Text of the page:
We suggest avoiding spot treatments. “Benzoyl peroxide, when placed on red spots, can actually cause more irritation and inflammation to the area. It’s best used to prevent red bumps and pustules, and applied all over the area you want to treat,” said Townsend, who was also quick to naysay a spot-treat-only approach: “Acne affects all of the pores. If someone is going to spot treat against my advice, I still suggest they spot treat one day and treat the whole face the next.”
Acne that’s more inflammatory is denoted as moderate acne. This happens when there are occasional nodules and possibly mild scarring. Severe acne occurs when there are a lot of inflammatory lesions, nodules and possibly scarring. It’s also considered severe if the acne is still present after six months of treatment or if it causes serious psychological issues.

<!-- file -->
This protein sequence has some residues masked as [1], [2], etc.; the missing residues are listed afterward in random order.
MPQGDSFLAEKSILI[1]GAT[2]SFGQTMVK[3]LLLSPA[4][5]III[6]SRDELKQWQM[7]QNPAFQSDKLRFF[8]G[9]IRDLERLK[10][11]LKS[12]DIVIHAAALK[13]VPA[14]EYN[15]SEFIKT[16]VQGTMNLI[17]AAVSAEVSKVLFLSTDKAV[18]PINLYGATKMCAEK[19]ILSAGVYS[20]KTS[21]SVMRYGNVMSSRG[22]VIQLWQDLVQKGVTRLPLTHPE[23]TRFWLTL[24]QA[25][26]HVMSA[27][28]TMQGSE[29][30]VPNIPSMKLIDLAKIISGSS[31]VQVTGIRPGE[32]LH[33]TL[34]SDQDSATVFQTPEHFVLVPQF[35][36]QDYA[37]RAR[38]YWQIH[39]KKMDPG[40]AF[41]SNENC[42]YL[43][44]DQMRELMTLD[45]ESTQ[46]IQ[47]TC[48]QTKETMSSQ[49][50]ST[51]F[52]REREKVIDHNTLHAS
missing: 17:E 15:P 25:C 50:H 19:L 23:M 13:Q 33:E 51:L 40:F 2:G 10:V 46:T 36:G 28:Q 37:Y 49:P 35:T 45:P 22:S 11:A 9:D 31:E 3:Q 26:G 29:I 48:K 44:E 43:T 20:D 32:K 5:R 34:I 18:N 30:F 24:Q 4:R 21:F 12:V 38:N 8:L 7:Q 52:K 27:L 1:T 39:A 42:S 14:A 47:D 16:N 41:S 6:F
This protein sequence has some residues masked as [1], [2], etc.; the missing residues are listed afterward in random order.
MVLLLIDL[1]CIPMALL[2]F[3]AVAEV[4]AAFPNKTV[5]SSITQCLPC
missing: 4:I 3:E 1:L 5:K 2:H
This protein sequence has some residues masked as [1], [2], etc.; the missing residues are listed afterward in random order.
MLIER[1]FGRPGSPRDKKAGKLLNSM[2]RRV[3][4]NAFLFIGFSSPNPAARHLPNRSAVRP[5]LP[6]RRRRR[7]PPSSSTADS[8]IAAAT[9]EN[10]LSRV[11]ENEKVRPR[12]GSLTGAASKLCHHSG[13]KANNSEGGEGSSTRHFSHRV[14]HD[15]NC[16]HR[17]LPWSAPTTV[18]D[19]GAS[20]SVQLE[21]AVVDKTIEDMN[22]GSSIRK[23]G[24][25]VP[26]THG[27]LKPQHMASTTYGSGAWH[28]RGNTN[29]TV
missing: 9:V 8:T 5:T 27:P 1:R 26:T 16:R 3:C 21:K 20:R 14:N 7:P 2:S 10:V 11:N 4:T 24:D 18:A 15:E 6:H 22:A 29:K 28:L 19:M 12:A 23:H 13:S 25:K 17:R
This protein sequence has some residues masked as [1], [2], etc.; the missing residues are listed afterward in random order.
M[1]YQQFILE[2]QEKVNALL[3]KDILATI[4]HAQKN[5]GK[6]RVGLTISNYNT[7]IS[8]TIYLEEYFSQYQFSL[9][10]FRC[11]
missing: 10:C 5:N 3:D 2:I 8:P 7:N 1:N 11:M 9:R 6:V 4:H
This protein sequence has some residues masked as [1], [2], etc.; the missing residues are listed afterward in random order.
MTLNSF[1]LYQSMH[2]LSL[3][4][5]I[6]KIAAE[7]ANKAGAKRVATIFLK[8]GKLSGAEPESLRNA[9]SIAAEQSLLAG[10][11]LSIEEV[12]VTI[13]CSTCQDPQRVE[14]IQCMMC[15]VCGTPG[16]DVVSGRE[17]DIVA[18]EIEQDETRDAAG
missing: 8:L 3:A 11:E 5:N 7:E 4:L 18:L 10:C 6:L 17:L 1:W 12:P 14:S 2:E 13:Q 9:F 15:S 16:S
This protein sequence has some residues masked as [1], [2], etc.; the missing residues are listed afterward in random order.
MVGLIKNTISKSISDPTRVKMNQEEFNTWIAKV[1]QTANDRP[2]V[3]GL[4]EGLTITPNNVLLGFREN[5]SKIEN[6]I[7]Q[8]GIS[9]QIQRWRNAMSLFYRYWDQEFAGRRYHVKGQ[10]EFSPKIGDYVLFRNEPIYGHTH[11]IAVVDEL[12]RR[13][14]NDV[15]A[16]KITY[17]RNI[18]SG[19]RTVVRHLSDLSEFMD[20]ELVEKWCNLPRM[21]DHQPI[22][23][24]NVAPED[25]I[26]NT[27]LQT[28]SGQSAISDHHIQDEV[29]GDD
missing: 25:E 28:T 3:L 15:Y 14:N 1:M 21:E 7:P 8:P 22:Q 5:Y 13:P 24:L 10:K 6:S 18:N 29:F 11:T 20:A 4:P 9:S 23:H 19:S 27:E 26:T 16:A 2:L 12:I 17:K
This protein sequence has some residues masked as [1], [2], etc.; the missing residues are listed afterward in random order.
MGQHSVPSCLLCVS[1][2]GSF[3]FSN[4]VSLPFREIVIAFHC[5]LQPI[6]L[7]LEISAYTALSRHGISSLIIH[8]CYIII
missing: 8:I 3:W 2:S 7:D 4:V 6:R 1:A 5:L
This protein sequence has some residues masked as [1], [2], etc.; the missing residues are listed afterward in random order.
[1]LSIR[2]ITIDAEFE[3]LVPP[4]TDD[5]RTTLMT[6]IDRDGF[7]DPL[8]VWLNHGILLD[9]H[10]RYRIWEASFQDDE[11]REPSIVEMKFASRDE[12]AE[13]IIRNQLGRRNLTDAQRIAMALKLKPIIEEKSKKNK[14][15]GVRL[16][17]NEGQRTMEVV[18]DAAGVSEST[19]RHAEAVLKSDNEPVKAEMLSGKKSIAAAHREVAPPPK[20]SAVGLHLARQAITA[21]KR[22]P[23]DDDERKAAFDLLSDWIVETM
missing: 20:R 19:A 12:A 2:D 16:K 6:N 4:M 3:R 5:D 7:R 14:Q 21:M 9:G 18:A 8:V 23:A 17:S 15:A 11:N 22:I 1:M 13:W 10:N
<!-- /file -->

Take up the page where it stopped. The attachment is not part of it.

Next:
Garlic is fantastic for fighting acne due to its high levels of antioxidants, as well as its’ anti-bacterial, anti-fungal, and anti-viral properties. There are two ways you can use garlic to clear up acne. The first is a preventative measure, which is simply by adding more garlic to your diet. This helps your general health as well as purifies your blood, which can help to stop future break outs. For more immediate results, take a peeled clove of garlic and rub it on the troubled area several times a day. If your skin is sensitive, try crushing the garlic and mixing it with some water.
Diet. Studies indicate that certain dietary factors, including skim milk and carbohydrate-rich foods — such as bread, bagels and chips — may worsen acne. Chocolate has long been suspected of making acne worse. A small study of 14 men with acne showed that eating chocolate was related to a worsening of symptoms. Further study is needed to examine why this happens and whether people with acne would benefit from following specific dietary restrictions.